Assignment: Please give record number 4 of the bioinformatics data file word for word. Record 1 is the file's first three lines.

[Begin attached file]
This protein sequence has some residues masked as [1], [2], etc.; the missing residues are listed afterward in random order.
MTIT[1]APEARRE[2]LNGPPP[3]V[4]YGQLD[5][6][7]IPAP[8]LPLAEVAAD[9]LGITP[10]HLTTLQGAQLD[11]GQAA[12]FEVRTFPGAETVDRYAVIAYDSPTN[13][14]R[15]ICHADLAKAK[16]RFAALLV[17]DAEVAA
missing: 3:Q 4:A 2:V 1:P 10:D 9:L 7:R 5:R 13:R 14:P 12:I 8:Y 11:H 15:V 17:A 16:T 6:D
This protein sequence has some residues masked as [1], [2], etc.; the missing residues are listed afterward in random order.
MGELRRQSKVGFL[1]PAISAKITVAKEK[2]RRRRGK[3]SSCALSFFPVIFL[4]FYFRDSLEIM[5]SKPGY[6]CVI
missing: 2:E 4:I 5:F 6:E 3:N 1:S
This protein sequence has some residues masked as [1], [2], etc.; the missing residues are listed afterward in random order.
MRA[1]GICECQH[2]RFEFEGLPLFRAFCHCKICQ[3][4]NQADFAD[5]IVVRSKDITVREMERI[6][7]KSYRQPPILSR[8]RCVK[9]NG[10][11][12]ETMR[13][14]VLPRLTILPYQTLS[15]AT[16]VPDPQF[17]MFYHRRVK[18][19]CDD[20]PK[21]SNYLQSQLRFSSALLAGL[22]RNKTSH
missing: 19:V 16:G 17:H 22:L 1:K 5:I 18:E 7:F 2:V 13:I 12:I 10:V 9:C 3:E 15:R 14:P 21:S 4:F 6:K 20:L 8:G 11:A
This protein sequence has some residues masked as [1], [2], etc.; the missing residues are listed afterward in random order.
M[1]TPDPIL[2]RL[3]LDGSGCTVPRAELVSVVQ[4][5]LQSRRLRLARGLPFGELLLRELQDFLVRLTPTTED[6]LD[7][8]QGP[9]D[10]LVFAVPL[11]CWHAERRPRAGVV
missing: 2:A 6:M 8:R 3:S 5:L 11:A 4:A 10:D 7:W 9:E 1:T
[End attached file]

This protein sequence has some residues masked as [1], [2], etc.; the missing residues are listed afterward in random order.
M[1]TPDPIL[2]RL[3]LDGSGCTVPRAELVSVVQ[4][5]LQSRRLRLARGLPFGELLLRELQDFLVRLTPTTED[6]LD[7][8]QGP[9]D[10]LVFAVPL[11]CWHAERRPRAGVV
missing: 2:A 6:M 8:R 3:S 5:L 11:A 4:A 10:D 7:W 9:E 1:T